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Continue Reading[Giuseppe Bolotta’s] ‘historically-informed ethnographic investigation’ (p. 4) succeeds very well in unravelling the convergence and collisions between Thai state discourses, global humanitarian and human rights ideas, secular and religious child-saving ideologies, in the shaping of slum children’s daily lives and socioeconomic mobilities in the Thai capital city. He argues, convincingly and insightfully, that the slum children’s ‘marginal childhoods’ and the proliferation of institutions and organisations that intervened in their lives reflect ‘endemic inequalities in Thailand’s wider sociopolitical structure, as well as of transformations in the transnational governance of childhood that are related to globalisation’ (p. 5). […] This reveals the uneven and intimate ways globalisation has destabilised and challenged the Thai state’s power to discipline and order Thai childhoods and society. […] This is an excellent addition to the emerging body of scholarship on childhood and youth in Asia.

This edited book draws its great strength from the combined efforts of Myanmar and Danish scholars who share a deep commitment to better appreciating the local dynamics of peace-building, dispute resolution, law reform, policing and religious dialogue in many different corners of Myanmar […]. The substantial contributions by researchers from the Department of Anthropology at the University of Yangon are notable in this regard. Such international collaborations have helped to highlight the talent, ambition, technique and adaptability of Myanmar’s social scientists as they have published high-quality research outputs, often related to cultures, histories and places defined by their own family and personal stories.

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Continue ReadingThis edited book draws its great strength from the combined efforts of Myanmar and Danish scholars who share a deep commitment to better appreciating the local dynamics of peace-building, dispute resolution, law reform, policing and religious dialogue in many different corners of Myanmar […]. The substantial contributions by researchers from the Department of Anthropology at the University of Yangon are notable in this regard. Such international collaborations have helped to highlight the talent, ambition, technique and adaptability of Myanmar’s social scientists as they have published high-quality research outputs, often related to cultures, histories and places defined by their own family and personal stories.

…It includes seven articles written between 1983 and 2016, nearly all which have been translated from their original Thai language to English, a treasue trove for both casual observers of Thai politics and seasoned scholars.

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Continue Reading…It includes seven articles written between 1983 and 2016, nearly all which have been translated from their original Thai language to English, a treasue trove for both casual observers of Thai politics and seasoned scholars.

This edited volume pleasingly illuminates an area (North Vietnam and South China) and topic (3 spices) that I, and I suspect many others, knew little about. The three spices, star anise, cinnamon and cardamom are well known in culinary circles, but their production has not been well documented, especially at the interface of farmer, wholesalers, and traders in the regions under discussion here.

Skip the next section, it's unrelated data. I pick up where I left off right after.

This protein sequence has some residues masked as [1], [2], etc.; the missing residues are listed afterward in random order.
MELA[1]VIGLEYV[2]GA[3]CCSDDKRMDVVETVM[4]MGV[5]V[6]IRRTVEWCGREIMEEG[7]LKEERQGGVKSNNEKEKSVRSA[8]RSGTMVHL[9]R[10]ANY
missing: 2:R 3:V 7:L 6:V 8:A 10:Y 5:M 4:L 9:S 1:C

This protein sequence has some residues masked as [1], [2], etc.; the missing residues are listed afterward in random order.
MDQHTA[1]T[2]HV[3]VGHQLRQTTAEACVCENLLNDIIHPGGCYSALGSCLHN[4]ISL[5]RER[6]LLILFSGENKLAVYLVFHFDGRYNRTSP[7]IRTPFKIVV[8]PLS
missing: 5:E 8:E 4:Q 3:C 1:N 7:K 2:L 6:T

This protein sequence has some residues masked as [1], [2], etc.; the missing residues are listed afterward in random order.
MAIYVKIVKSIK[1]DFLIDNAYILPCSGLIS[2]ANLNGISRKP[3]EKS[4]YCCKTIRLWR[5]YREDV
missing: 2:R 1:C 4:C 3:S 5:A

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Continue ReadingThis edited volume pleasingly illuminates an area (North Vietnam and South China) and topic (3 spices) that I, and I suspect many others, knew little about. The three spices, star anise, cinnamon and cardamom are well known in culinary circles, but their production has not been well documented, especially at the interface of farmer, wholesalers, and traders in the regions under discussion here.

As the book journeys through the commodity chains of […] three key spices across unique ethnographic contexts in Vietnam and China, the chapters help to demystify the multiple and complex entanglements that spices and the communities that grow them find themselves in as they are encroached on by state and capitalist market forces. The uniqueness of the spices themselves, the diverse comparative approach, and inclusion of more-than-textual modalities add greater depth to existing research on commodity chain analysis.

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Continue ReadingAs the book journeys through the commodity chains of […] three key spices across unique ethnographic contexts in Vietnam and China, the chapters help to demystify the multiple and complex entanglements that spices and the communities that grow them find themselves in as they are encroached on by state and capitalist market forces. The uniqueness of the spices themselves, the diverse comparative approach, and inclusion of more-than-textual modalities add greater depth to existing research on commodity chain analysis.

(…) this collection breaks new ground in several respects. First, it is a collection of essays, which provides readers a richer variety of workplaces and forms of work than would be possible in a single-authored volume. Second, the essays all feature post-industrial workplaces and workers: staff at a gay bar and at a crossdressing escort service, sex workers, street musicians, and male adult-film stars and their fans; even the notion of gender transitioning as work gets its due.’

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Continue Reading(…) this collection breaks new ground in several respects. First, it is a collection of essays, which provides readers a richer variety of workplaces and forms of work than would be possible in a single-authored volume. Second, the essays all feature post-industrial workplaces and workers: staff at a gay bar and at a crossdressing escort service, sex workers, street musicians, and male adult-film stars and their fans; even the notion of gender transitioning as work gets its due.’